CAPE TOWN – South Africa’s mining industry remains a highly complex and contested space. Aligning competing interests has proved difficult.
To some extent this is what has resulted in the uncertainty that continues to permeate the mining sector. Mining companies, labour and government seem to have very different opinions on how things should be done, and this leads to instability.
Speaking from the side lines of the 2015 Mining Indaba, the director of equity research at Credit Suisse, Justin Froneman, said that international investors are worried about a number of serious issues in South Africa’s mining industry. And they are prepared to take their capital elsewhere as long as this uncertainty persists.
“The thing people most want is active leadership at both corporate and country level,” Froneman said. “There is a perception that not enough is being done. Things are quite unstable at the moment and investors want to see mechanisms put in place to address that. But unfortunately we are not yet seeing anything.”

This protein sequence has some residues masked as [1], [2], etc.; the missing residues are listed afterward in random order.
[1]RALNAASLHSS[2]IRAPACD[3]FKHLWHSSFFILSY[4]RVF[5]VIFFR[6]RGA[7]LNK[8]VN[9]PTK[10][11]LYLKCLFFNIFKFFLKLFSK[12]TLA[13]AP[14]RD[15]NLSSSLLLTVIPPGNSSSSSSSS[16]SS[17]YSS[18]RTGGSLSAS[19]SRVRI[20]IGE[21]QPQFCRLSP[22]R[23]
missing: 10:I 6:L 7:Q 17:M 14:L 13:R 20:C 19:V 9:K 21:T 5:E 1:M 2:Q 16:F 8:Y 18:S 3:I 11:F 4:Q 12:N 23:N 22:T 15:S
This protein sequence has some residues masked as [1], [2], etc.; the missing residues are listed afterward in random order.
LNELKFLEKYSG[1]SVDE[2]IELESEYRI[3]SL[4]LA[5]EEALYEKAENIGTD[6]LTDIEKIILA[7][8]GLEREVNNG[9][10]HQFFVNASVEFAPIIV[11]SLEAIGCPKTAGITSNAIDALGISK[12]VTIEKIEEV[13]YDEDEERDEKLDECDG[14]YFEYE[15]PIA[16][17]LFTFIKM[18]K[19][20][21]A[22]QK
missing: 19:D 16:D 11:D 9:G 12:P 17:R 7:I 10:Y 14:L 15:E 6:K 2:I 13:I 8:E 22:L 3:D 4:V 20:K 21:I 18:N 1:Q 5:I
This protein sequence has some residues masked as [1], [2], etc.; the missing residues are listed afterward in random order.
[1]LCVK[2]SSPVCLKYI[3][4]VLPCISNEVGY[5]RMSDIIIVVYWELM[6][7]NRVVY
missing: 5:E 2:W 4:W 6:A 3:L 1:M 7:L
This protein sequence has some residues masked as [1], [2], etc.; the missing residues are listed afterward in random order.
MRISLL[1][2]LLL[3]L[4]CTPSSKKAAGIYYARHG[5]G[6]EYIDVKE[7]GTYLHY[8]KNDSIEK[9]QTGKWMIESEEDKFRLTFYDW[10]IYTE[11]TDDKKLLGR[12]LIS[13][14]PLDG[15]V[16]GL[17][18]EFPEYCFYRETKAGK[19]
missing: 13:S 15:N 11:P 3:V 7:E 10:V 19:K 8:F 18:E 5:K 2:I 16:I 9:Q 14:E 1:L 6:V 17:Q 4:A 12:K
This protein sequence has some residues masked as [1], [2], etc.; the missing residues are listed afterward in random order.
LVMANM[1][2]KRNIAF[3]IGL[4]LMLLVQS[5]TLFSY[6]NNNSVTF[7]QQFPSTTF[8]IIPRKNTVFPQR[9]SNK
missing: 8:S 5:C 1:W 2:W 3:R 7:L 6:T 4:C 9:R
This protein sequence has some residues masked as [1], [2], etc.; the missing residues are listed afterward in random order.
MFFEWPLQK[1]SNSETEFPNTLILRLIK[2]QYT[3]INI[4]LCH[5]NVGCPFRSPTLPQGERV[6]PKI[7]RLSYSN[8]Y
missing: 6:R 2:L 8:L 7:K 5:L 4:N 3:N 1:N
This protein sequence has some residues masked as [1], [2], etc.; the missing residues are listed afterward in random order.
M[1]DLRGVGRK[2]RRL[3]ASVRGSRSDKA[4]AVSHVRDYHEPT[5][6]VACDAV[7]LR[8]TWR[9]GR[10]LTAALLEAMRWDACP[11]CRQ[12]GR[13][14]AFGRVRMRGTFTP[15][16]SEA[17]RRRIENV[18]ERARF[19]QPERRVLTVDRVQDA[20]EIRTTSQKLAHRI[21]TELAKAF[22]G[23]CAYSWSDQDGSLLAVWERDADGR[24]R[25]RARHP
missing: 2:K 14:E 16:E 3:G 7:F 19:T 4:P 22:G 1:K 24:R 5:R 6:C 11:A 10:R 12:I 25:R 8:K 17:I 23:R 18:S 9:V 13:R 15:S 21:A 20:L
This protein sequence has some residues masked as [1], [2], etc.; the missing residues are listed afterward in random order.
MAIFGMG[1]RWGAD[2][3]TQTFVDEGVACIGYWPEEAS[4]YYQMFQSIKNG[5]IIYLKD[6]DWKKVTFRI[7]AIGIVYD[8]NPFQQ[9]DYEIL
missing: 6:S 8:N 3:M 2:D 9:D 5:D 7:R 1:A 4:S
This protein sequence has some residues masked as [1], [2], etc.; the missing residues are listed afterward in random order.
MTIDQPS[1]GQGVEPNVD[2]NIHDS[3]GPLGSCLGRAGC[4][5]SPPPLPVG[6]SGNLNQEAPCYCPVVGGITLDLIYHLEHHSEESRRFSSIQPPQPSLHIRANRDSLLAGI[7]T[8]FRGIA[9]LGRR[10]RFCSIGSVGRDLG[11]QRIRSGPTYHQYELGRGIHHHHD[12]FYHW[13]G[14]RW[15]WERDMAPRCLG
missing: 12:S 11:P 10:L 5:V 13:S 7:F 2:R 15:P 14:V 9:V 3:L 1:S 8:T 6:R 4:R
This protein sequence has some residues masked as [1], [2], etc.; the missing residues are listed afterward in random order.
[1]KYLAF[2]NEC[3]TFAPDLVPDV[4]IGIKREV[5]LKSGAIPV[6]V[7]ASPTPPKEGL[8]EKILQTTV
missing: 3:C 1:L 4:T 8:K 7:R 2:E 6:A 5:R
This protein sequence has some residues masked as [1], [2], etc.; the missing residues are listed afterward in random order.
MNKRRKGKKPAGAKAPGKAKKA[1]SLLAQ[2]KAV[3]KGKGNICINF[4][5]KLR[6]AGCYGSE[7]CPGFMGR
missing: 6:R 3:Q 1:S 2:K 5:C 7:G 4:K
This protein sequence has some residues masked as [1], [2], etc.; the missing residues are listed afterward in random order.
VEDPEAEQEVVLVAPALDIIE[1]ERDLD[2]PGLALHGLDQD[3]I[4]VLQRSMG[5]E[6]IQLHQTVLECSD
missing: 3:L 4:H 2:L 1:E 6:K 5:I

He pointed out that one of the major talking points of the Mining Indaba had been the South African government’s desire to create a national mining champion. Minister of Mineral Resources Ngoako Ramatlhodi raised the issue again in his address to delegates.
“It’s something we still need more clarity about,” Froneman said. “The details are somewhat lacking, and we don’t understand the mechanics behind it. How will it be funded? Who will run it? As a result of this lack of detail, people are sceptical.”
He has also engaged in a number of discussions about BEE legislation and the question of ‘once empowered always empowered’. This is essentially a disagreement about the interpretation of the law, whether mining companies have to maintain a 26% empowerment stake, or if having reached that target once means that they have forever satisfied BEE requirements.